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Not able to undertand , please explain Sharding Question -

How does creating a tweet id by using epoch time and auto sequence number will make read fast?
In this case also, we have to query all the servers but how the queries will be fast?

Thanks

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same question here

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same question here

  1. While reading, we don’t need to filter on creation-time as our primary key has epoch time included in it.

why having the epoch time in the primary key avoid the needs for filtering by creation time? when we have a created_at field in each database i can see how we would ask for the most recents tweets, but having the epoch time in the key only helps our write performance and read load distribution in my view. i can’t filter using the epoch time in the ID when doing a read no?

Am i missing something? @Design_Gurus

What it means is that since we don’t have to to filter on “another” column (other than the primary key) therefore the reads will be much faster. We will still have to filter on the primary key (which has the epoch time) but it will be a lot faster than filtering on the ‘creation time’.

Imagine the scenario where we are filtering on the ‘creation time’, this means we will have a secondary index on ‘creation time’. Now compare it with ‘filtering only on the primary index’, which one will be faster? "Range queries are always faster on the primary index. This is due to the fact that, the underlying data is organized based on the primary index (and not on secondary indexes).

This post has some good details on primary and secondary indexes: https://www.quora.com/What-is-difference-between-primary-index-and-secondary-index-exactly-And-whats-advantage-of-one-over-another/answer/Siddharth-Teotia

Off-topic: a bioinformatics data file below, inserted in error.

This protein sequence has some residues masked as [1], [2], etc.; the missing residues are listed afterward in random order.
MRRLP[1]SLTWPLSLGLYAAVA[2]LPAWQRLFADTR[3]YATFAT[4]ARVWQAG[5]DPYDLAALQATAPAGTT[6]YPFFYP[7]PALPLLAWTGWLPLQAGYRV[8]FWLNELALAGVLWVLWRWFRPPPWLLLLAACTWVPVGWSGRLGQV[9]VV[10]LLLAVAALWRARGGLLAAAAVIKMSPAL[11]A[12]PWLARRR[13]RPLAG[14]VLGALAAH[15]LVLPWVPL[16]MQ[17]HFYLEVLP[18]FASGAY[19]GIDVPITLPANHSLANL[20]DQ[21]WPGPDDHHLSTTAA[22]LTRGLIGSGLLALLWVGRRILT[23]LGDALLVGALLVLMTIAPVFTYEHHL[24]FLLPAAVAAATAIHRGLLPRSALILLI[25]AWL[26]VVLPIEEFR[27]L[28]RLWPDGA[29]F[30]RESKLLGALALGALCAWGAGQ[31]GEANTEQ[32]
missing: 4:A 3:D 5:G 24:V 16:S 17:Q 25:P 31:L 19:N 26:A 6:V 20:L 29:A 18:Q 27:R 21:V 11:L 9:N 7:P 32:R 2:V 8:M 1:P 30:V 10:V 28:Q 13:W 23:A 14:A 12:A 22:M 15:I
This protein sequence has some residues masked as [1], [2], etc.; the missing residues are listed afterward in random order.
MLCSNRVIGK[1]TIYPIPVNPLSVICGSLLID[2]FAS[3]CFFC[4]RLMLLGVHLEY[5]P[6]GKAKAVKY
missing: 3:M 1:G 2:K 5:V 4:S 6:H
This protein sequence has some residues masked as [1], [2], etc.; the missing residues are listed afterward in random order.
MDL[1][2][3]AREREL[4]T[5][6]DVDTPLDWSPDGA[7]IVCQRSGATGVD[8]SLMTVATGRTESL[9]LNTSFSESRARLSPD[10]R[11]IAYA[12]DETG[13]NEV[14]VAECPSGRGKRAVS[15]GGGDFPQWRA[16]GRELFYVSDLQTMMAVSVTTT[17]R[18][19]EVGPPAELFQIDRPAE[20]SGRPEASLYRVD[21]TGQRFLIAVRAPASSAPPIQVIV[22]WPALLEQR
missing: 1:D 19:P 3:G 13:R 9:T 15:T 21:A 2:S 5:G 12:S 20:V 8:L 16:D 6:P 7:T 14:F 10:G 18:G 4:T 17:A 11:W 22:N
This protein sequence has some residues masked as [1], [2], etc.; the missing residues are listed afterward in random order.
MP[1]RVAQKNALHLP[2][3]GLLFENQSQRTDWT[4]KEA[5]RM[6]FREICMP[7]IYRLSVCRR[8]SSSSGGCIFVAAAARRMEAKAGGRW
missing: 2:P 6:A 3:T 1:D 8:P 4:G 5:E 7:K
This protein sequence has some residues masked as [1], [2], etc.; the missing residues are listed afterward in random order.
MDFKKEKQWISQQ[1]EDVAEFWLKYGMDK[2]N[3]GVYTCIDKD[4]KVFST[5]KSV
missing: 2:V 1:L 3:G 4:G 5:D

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thank you @Design_Gurus

@Design_Gurus But then we still need secondary index on user_id, right?
Because I guess our query would be a range query but then we need to filter by user_id(list of users being followed by the user for which we are creating the newsfeed).

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When user check others tweets, our sever should search by user first, which give us lots of tweets ids, then we search these tweets. So we don’t need user_id.

I really doubt if that would be a good solution every time for every user we want to build the timeline.
@Design_Gurus We should be using user_id for the secondary index to retrieve the tweet ids only for a particular user. Can you please check again this design?

@Design_Gurus,

  1. So to get top tweets,we still need to sort the data after getting from all servers.
  2. if i need to 100 recent tweets, can i just return last 100 rows from database?Will it always work?

@Design_Gurus could you please clarify this point? I’m also stuck on this: we’d be filtering on user_id as well in each shard right?

In all the sharding approaches discussed, since our end goal is to find tweets of a specific user, therefore, we have to filter on UserID. Our sharding approach lets us either jump to the exact server where the data is stored or we have to fan out to all servers and then combine the results. Take the examples of the following two approaches discussed in the chapter:

  1. Sharding based on UserID: In this case, we will filter on UserID and sort on CreationTime to get the top tweets of each user. In this approach, we can directly jump to the server where the required user’s data is stored. We will still have a primary key for each Tweet to uniquely identify it, and then we will have secondary indexes on UserID and CreationTime. We didn’t discuss it in the chapter but we can adopt a similar epoch-time approach (discussed under 'Sharding by TweetID and Tweet creation time), this will save us the secondary index on creation time as we will be sorting on the primary key (i.e., epoch time).

  2. Combine sharding by TweetID and Tweet creation time: Under this approach, we will query all servers, where each server will filter on UserID, and sort on the primary key (i.e., epoch time). Later, we will combine (and sort again) results on aggregator servers.

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Thanks for the description @Design_Gurus. I guess I didn’t fully appreciate how the primary key itself is by definition an index. Option 2 you mention cleverly uses this property of the primary key instead of adding more write latency through an extra secondary index. Makes sense.